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Best of 2021: Top 12 NFT Artists and Crypto Art Projects


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Since the conception of art, many paintings, drawings, and sculptures have existed in the physical world. As technology has advanced, so have the ways for making and experiencing art. More and more artists are creating work digitally, and many of their pieces exist purely as pixels on a screen. However, just because we’re not able to hold these artworks in our hands, it doesn’t mean they’re less valuable. In fact, digital art is quickly becoming one of the most valuable art forms of our time. The art world is rapidly changing with the introduction of NFTs, or non-fungible tokens. In particular, 2021 has seen a spike in digital art sales, with many high-profile artists and brands exploring new ways of selling their work through blockchain technology.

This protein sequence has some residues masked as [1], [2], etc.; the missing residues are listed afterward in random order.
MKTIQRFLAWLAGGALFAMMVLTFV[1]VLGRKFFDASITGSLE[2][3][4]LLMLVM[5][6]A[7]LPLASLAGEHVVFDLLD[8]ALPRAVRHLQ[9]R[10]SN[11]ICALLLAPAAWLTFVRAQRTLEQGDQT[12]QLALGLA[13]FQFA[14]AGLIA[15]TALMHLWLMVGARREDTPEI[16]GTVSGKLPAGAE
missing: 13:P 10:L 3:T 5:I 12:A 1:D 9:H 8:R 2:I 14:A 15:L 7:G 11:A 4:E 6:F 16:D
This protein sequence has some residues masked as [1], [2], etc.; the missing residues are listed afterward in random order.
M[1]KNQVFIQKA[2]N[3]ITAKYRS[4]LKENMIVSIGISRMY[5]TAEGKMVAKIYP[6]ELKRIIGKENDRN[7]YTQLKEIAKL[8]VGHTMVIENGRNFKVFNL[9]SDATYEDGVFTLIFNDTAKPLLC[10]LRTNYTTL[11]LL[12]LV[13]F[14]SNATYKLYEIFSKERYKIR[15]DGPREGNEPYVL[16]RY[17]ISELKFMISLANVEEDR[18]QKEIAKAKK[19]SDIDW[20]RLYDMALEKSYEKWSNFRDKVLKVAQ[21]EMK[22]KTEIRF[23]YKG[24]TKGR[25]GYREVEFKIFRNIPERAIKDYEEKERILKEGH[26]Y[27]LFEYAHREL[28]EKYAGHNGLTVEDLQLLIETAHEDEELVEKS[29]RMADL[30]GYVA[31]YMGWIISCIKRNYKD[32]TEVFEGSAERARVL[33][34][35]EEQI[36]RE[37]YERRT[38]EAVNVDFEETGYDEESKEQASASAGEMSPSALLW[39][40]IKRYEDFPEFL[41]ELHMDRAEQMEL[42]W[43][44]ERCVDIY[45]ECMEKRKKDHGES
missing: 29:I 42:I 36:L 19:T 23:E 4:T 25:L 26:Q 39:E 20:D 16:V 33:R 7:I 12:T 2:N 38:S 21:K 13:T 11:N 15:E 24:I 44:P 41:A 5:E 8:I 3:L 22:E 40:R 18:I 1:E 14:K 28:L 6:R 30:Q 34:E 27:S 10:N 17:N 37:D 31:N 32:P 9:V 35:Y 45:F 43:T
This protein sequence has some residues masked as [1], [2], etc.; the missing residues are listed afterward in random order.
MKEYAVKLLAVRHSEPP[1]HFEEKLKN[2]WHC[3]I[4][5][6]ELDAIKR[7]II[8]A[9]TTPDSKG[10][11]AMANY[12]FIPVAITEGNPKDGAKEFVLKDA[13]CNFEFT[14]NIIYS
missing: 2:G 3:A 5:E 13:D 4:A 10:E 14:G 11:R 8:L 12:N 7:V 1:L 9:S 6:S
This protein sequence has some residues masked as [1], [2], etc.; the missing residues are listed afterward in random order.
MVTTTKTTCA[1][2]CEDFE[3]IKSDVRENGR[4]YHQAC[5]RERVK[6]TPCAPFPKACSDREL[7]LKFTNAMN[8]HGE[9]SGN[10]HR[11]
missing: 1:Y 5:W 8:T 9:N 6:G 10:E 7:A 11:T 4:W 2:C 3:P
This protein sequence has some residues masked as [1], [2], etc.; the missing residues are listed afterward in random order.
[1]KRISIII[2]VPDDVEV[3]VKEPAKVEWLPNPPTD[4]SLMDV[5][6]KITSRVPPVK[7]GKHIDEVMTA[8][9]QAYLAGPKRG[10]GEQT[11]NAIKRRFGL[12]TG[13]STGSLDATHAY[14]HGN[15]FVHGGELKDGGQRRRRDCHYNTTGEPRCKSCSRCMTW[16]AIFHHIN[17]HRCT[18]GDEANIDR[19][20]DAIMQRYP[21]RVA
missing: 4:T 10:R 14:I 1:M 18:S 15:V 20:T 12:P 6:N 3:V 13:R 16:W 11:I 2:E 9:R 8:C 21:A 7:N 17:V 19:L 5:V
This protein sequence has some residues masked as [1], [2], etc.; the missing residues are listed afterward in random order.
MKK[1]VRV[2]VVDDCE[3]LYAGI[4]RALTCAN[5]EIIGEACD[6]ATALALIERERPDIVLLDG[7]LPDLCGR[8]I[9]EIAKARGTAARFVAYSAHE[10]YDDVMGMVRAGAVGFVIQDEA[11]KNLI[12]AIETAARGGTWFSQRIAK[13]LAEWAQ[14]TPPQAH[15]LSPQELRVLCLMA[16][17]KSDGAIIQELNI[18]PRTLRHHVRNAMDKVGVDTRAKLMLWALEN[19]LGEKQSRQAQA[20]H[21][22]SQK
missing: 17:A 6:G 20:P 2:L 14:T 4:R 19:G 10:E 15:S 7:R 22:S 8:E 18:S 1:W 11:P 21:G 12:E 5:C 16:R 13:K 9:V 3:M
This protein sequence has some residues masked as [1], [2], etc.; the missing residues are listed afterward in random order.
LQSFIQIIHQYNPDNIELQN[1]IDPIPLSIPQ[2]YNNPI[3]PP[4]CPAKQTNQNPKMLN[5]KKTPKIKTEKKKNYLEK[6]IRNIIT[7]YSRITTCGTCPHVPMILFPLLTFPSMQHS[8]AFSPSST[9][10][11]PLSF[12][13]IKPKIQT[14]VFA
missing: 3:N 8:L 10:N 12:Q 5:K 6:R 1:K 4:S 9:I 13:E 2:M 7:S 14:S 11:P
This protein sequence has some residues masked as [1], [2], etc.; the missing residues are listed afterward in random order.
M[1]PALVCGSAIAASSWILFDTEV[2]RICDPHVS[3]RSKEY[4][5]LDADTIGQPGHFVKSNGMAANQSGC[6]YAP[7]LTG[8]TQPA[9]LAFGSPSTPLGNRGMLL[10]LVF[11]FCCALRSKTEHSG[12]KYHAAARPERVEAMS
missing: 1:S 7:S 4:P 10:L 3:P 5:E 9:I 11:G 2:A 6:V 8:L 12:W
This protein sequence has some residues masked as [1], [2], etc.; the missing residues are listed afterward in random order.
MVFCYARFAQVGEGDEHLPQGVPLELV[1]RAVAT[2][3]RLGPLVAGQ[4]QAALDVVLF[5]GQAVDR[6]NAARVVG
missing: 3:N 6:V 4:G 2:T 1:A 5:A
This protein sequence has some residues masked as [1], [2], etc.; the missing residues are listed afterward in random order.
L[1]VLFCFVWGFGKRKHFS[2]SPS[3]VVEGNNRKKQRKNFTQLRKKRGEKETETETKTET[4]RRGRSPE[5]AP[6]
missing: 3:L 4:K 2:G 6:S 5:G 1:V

Even centuries-old auction houses such as Sotheby’s and Christie’s see the value in crypto art. One of the first high-profile NFT art sales was auctioned at Christie’s when artist Beeple sold a digital collage for $69 million. And Sotheby’s recently launched Sotheby’s Metaverse, an online platform designed for digital art collectors to bid on a curated selection of NFTs.

As a year that's been huge for NFTs, especially in the art world, it's only natural to take a look back. But before we do, it's important to know what an NFT is.

What is an NFT?

NFT stands for non-fungible token. They are unique and non-interchangeable units of data that are stored on a secure digital ledger (blockchain). Essentially, since they each have their own encryption code that cannot be hacked, they are certificates of authenticity. An NFT tracks the creator of the digital artwork, its market value, and its ownership. This makes it possible to authenticate an NFT just like you could authenticate a traditional painting.